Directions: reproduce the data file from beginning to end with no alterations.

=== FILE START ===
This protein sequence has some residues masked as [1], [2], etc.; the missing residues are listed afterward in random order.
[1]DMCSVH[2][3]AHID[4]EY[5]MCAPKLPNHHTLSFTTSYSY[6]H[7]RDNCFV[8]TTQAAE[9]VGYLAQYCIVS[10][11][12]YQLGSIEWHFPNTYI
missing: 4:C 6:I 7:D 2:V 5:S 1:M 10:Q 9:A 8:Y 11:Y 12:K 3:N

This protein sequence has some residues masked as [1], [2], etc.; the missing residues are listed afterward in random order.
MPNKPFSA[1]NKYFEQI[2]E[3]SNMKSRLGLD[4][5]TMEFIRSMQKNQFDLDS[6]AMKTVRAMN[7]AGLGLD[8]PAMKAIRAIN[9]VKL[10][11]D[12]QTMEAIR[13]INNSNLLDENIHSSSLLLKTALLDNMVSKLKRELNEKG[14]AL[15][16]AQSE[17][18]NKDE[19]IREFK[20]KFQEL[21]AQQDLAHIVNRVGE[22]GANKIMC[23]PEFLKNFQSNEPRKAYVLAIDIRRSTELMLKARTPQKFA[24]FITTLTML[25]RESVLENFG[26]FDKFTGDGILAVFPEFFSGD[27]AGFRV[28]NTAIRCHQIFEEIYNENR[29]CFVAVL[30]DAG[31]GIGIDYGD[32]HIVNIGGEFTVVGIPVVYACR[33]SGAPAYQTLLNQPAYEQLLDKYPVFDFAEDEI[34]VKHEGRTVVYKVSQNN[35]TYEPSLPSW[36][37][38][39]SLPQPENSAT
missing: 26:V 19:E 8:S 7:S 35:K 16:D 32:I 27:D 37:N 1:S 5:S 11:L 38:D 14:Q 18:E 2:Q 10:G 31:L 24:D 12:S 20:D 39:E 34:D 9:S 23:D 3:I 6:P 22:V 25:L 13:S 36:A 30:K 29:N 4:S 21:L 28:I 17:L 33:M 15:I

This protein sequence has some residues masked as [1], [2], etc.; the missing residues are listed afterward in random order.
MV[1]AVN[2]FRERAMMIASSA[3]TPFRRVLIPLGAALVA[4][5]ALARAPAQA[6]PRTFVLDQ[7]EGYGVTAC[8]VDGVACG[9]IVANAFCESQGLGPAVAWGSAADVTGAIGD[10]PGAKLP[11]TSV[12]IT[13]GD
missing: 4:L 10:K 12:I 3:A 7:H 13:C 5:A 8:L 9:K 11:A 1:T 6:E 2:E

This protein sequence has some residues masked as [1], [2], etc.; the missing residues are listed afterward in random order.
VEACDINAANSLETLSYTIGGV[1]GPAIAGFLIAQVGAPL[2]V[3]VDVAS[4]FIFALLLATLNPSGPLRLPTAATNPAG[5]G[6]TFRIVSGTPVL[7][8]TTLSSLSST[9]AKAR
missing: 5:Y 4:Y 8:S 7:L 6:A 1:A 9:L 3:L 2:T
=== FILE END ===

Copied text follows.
This protein sequence has some residues masked as [1], [2], etc.; the missing residues are listed afterward in random order.
[1]DMCSVH[2][3]AHID[4]EY[5]MCAPKLPNHHTLSFTTSYSY[6]H[7]RDNCFV[8]TTQAAE[9]VGYLAQYCIVS[10][11][12]YQLGSIEWHFPNTYI
missing: 4:C 6:I 7:D 2:V 5:S 1:M 10:Q 9:A 8:Y 11:Y 12:K 3:N

This protein sequence has some residues masked as [1], [2], etc.; the missing residues are listed afterward in random order.
MPNKPFSA[1]NKYFEQI[2]E[3]SNMKSRLGLD[4][5]TMEFIRSMQKNQFDLDS[6]AMKTVRAMN[7]AGLGLD[8]PAMKAIRAIN[9]VKL[10][11]D[12]QTMEAIR[13]INNSNLLDENIHSSSLLLKTALLDNMVSKLKRELNEKG[14]AL[15][16]AQSE[17][18]NKDE[19]IREFK[20]KFQEL[21]AQQDLAHIVNRVGE[22]GANKIMC[23]PEFLKNFQSNEPRKAYVLAIDIRRSTELMLKARTPQKFA[24]FITTLTML[25]RESVLENFG[26]FDKFTGDGILAVFPEFFSGD[27]AGFRV[28]NTAIRCHQIFEEIYNENR[29]CFVAVL[30]DAG[31]GIGIDYGD[32]HIVNIGGEFTVVGIPVVYACR[33]SGAPAYQTLLNQPAYEQLLDKYPVFDFAEDEI[34]VKHEGRTVVYKVSQNN[35]TYEPSLPSW[36][37][38][39]SLPQPENSAT
missing: 26:V 19:E 8:S 7:S 35:K 16:D 32:I 27:D 37:N 1:S 5:S 11:L 38:D 14:Q 18:E 2:Q 10:G 31:L 24:D 12:S 20:D 39:E 34:D 9:S 23:D 3:I 6:P 22:V 25:L 13:S 36:A 30:K 29:N 4:S 21:L 28:I 17:L 33:M 15:I

This protein sequence has some residues masked as [1], [2], etc.; the missing residues are listed afterward in random order.
MV[1]AVN[2]FRERAMMIASSA[3]TPFRRVLIPLGAALVA[4][5]ALARAPAQA[6]PRTFVLDQ[7]EGYGVTAC[8]VDGVACG[9]IVANAFCESQGLGPAVAWGSAADVTGAIGD[10]PGAKLP[11]TSV[12]IT[13]GD
missing: 4:L 10:K 12:I 3:A 7:H 13:C 5:A 8:L 9:K 11:A 1:T 6:E 2:E

This protein sequence has some residues masked as [1], [2], etc.; the missing residues are listed afterward in random order.
VEACDINAANSLETLSYTIGGV[1]GPAIAGFLIAQVGAPL[2]V[3]VDVAS[4]FIFALLLATLNPSGPLRLPTAATNPAG[5]G[6]TFRIVSGTPVL[7][8]TTLSSLSST[9]AKAR
missing: 5:Y 4:Y 8:S 7:L 6:A 1:A 9:L 3:L 2:T